Alpine, Rock, Miniature, Bonsai and Railroad Gardens

Showing 41–48 of 92 results

  • Dianthus gratianopolitanus Cheddar pink

    Sun in well drained soil Z 3-8

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    Summer, deep pink, fragrant flowers atop 6″ tall mounds of slender, silvery blue foliage.

    Size: 6" x 16"
    Care: Sun, moist well-drained to well-drained soil. Deer resistant.
    Native: Northwest and central Europe

    Theophrastus named Dianthus in the 4th century B.C., meaning “Jove’s flower.”  The common name “pink” is from “pinct” referring to the jagged edge of the petals.  Name “cheddar” from the Cheddar Gorge in England. American cultivation since 1800’s. Received England’s Royal Horticultural Society Award of Merit.

  • Dianthus myrtinervius Albanina pink Z 4-9

    Dark pink “pinks” with pale centers spring from dwarf cushions in early summer on this alpine.

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    Dark pink “pinks” with pale centers spring from dwarf cushions in early summer on this alpine.

    Size: 4” x 6”
    Care: sun in well-drained soil
    Native: Albania

    Theophrastus named Dianthus in the 4th century B.C., meaning “Jove’s flower.” The common name “pink” is from “pinct” referring to the jagged edge of the petals.   In 1629 John Parkinson described the Dianthus:”There remain divers sorts of wild or small Gilloflowers (which wee usually call Pinkes) to be entreated of, some bearing single, and some double flowers, some smooth, almost without any deepe dents on the edges, and some ragged, or as it were feathered. Some growing upright like unto Gilloflowers, others creeping… some of one colour, some of another, and many of divers colours.” This species collected before 1843.

  • Dianthus subacaulis Pyrenees pink Z 5-9

    Blue-grey, tight, flat foliage, spreads to form a carpet with single pink flowers held above the leaves in spring.

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    Blue-grey, tight, flat foliage, spreads to form a carpet with single pink flowers held above the leaves in spring.

    Size: foliage 1”, flowers 2” x 12”
    Care: sun in well-drained soil
    Native: Pyrenees mountains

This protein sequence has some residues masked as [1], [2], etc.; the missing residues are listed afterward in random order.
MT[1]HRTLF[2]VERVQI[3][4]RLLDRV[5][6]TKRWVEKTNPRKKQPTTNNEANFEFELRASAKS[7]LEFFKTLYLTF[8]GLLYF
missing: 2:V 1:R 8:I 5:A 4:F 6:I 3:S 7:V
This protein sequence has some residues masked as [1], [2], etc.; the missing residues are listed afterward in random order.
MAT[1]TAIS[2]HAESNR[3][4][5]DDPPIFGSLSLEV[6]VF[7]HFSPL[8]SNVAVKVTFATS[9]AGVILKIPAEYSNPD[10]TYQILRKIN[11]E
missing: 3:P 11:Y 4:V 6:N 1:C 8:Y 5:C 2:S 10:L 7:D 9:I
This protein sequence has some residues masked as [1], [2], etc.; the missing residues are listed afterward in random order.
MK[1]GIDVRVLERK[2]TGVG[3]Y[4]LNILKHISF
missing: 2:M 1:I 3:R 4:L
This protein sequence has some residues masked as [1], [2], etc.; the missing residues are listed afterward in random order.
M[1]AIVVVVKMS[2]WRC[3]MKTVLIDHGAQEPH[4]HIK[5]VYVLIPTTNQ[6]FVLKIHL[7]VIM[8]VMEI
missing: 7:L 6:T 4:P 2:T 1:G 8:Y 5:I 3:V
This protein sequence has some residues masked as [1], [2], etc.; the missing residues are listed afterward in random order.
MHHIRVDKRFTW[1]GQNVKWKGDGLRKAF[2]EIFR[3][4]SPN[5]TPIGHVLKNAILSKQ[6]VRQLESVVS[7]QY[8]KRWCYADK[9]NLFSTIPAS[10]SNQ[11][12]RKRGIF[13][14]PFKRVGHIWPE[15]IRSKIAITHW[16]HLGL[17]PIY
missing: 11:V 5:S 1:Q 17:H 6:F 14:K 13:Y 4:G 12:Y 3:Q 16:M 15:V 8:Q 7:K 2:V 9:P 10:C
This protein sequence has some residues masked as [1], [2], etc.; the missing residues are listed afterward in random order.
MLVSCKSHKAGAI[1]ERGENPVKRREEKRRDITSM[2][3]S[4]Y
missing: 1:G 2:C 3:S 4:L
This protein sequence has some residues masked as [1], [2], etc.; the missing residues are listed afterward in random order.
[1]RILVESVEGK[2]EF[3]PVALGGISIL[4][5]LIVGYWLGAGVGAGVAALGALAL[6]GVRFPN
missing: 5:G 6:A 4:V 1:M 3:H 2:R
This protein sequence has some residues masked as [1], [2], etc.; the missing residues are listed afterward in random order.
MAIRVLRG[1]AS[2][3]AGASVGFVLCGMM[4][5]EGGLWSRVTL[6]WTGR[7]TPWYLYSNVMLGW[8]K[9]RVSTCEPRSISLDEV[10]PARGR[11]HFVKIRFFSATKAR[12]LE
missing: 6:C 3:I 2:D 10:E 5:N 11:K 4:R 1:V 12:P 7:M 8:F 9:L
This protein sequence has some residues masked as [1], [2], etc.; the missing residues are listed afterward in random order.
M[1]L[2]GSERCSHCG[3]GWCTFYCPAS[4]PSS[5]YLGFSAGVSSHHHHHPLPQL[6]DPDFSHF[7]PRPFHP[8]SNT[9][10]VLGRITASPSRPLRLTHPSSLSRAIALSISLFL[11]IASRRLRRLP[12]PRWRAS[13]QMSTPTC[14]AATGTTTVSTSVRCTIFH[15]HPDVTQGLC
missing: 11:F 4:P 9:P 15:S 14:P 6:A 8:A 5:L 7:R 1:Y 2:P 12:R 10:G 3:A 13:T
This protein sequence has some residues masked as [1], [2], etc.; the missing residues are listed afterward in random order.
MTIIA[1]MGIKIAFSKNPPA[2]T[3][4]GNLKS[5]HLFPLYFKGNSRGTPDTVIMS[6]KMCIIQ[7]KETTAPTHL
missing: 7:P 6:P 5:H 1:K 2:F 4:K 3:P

1st described in literature in Histoire des Plantes de Dauphiné, 1789.

  • Dianthus sylvestris Woodland pink Z 4-8

    Five, jagged-edged pink petals early summer on this sweet, fragrant flower.

    $9.95/ea

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    Five, jagged-edged pink petals early summer on this sweet, fragrant flower.

    Size: 10” x 10”
    Care: full sun in dry, well-drained soil
    Native: Moutains of Central & So. Europe

    Bailey wrote: “pretty perennial border plant.”  Collected before 1787.

  • Draba aizoides Yellow Whitlow grass Z 3-8

    Small bun-shaped tuft of evergreen foliage bearing upright clusters of bright yellow flowers in early to mid-spring.

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    Small bun-shaped tuft of evergreen foliage bearing upright clusters of bright yellow flowers in early to mid-spring.

    Size: 2-4” x 6-8”
    Care: Full sun in well-drained soil.
    Native: Europe

    Before 1767, Linnaeus

  • Dracocephalum botryoides Dragonhead Z 4-7

    Fuzzy, grey, pinnatified foliage with baby pink blossoms

    $8.95/pot

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    Fuzzy, grey, pinnatified foliage with baby pink blossoms in May-June

    Size: 5” x 18”
    Care: sun to part shade in well-drained soil
    Native: Caucasus on rocky, stony slopes, and screes. Where it is now endangered.

    1st described in 1812.

  • Edraianthus tenuifolius syn. Wahlenbergia tenuifolius Grassy bells Z 5-8

    Clusters of upfacing blue-purple bells in June, with a base of grassy foliage.

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    Clusters of upfacing blue-purple bells in June, with a base of grassy foliage.

    Size: 4” x 8”
    Care: sun to part shade in well-drained soil
    Native: Dalmatia in southern Austria (Balkans)

    Introduced to gardens by M. Fröbel of Zurich who sent it to Kew Botanical Garden where it flowered in 1819. The name Edraianthus comes from Greek meaning “without a stalk.” Tenuifolius means “slender leaved.”

  • Erigeron aureus Alpine yellow fleabane Z 5-8

    White hairs cover frosted-looking basil leaves making this worthy of any garden even without flowers, but then its school bus yellow daisies flower from spring through fall.

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    White hairs cover frosted-looking basil leaves making this worthy of any garden even without flowers, but then its school bus yellow daisies flower from spring through fall.

    Size: 3-4” x 3”
    Care: sun in moist well-drained to well-drained soil
    Native: Cascade Mountains from Alberta to State of Washington
    Wildlife Value: attracts bees, butterflies and birds

    1st described in literature in 1884.